The National Transportation Safety Board (NTSB) recently created their annual most-wanted list, which includes a variety of things that the government organization wants or plans to do for the year. In the list, the organization called for every state to move itself to a .05 BAC (blood alcohol content) threshold for the category of drunk driving. Right now, the current legal limit nationally is .08.
The NTSB claims that being impaired while behind the wheel is a significant contributing factor in many vehicle crashes. Alcohol is one of the leading causes of highway accidents, claimed the NTSB. The organization is urging states to focus on a stricter threshold of .05 BAC, as well as increase other countermeasures, such as a high-visibility enforcement.
Variations by State
Just a few short decades ago in 1998, former President Bill Clinton required a national BAC standard because each state had its own regulations, which varied considerably. Many bills were passed, and three short years later in 2001, all states imposed the .08 BAC standard as law or else they lost their federal highway construction funding. Each state does have the right to set stricter laws than the .08 limit, but all 50 states must adhere to the .08 BAC.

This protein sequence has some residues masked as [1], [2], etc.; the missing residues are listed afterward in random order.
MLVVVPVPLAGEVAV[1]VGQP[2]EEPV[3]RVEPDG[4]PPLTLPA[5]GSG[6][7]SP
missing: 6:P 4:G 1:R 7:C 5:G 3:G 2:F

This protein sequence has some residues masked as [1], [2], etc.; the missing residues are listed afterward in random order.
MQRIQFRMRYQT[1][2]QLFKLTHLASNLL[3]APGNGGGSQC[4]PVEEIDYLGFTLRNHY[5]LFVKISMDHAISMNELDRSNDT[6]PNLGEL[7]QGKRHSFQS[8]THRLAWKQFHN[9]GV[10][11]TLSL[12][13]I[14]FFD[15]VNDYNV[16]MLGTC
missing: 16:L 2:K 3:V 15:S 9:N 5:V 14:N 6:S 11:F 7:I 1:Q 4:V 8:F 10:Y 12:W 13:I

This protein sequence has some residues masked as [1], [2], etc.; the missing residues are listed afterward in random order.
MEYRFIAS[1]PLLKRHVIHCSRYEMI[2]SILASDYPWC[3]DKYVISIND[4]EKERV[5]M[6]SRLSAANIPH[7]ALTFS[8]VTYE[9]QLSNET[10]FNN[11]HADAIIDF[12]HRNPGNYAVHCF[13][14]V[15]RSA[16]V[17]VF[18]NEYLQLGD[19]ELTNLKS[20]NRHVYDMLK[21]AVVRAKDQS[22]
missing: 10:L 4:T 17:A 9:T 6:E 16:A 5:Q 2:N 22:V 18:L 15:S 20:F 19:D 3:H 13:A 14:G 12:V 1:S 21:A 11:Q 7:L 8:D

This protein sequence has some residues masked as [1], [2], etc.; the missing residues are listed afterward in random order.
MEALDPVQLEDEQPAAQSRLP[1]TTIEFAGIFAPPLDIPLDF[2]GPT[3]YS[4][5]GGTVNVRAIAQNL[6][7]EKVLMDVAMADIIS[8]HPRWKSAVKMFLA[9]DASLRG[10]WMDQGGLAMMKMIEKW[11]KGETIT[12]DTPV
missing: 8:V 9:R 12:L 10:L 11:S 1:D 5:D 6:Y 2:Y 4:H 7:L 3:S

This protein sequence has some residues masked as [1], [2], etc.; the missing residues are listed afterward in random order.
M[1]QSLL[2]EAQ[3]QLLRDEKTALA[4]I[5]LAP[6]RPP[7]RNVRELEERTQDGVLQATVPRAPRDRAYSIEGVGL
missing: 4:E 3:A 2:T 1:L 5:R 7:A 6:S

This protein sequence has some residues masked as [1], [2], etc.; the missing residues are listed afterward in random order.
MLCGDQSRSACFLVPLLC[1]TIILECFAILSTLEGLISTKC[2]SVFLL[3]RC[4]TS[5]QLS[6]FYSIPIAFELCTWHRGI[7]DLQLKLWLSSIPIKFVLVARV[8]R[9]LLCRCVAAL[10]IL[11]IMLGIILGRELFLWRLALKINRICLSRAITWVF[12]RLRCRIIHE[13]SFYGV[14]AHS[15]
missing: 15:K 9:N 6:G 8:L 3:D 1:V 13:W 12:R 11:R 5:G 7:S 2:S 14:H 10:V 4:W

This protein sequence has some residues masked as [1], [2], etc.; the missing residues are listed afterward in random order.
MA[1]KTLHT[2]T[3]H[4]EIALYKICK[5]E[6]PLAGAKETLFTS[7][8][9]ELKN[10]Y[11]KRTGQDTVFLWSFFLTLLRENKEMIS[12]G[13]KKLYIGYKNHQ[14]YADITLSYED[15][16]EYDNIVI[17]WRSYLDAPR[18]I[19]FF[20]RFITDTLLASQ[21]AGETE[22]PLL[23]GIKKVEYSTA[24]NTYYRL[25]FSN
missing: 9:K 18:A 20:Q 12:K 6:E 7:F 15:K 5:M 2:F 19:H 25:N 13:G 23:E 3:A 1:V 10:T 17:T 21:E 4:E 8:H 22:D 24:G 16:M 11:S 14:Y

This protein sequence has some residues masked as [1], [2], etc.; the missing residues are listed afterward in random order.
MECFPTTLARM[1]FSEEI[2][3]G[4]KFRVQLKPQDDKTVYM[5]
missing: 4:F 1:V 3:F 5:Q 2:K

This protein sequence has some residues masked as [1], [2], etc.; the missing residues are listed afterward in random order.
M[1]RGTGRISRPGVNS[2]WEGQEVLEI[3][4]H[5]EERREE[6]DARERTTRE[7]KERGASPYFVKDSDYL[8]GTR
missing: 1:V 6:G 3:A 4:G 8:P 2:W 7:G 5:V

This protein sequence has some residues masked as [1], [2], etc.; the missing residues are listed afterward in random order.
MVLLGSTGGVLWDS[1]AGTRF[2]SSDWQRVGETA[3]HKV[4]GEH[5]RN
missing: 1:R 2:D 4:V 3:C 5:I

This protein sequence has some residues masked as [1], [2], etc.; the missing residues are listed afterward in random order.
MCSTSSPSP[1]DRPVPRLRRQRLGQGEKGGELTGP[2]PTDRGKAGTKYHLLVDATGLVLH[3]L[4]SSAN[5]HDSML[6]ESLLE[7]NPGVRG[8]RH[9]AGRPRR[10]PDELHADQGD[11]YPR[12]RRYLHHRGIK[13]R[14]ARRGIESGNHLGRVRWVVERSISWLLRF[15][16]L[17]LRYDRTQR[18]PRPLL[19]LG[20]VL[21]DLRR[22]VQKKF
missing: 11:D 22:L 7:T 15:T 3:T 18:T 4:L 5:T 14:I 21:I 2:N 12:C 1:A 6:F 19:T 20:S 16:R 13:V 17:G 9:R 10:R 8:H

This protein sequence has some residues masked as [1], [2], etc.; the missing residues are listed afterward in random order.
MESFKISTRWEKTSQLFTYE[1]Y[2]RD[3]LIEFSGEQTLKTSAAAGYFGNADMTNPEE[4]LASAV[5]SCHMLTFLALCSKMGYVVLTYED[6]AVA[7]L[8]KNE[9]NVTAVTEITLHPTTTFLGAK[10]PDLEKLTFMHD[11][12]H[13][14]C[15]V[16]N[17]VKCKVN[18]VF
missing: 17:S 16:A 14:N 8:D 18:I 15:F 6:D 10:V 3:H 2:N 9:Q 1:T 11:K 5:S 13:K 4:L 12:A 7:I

On Jan. 1, 2019, Utah was the first state to change to the .05 legal limit and critics saw it as an end to the tourist state. They feared that tourists and diners would avoid them like the plague because they might unknowingly exceed the lowered legal limit and get in trouble.
However, many states have harsher penalties if a driver has a higher BAC than the federal limit. For example, if you meet a judge in Pennsylvania and register with a 0.1 BAC, you’re likely to get hefty fines, jail time, or both, which makes people wary of drinking and driving.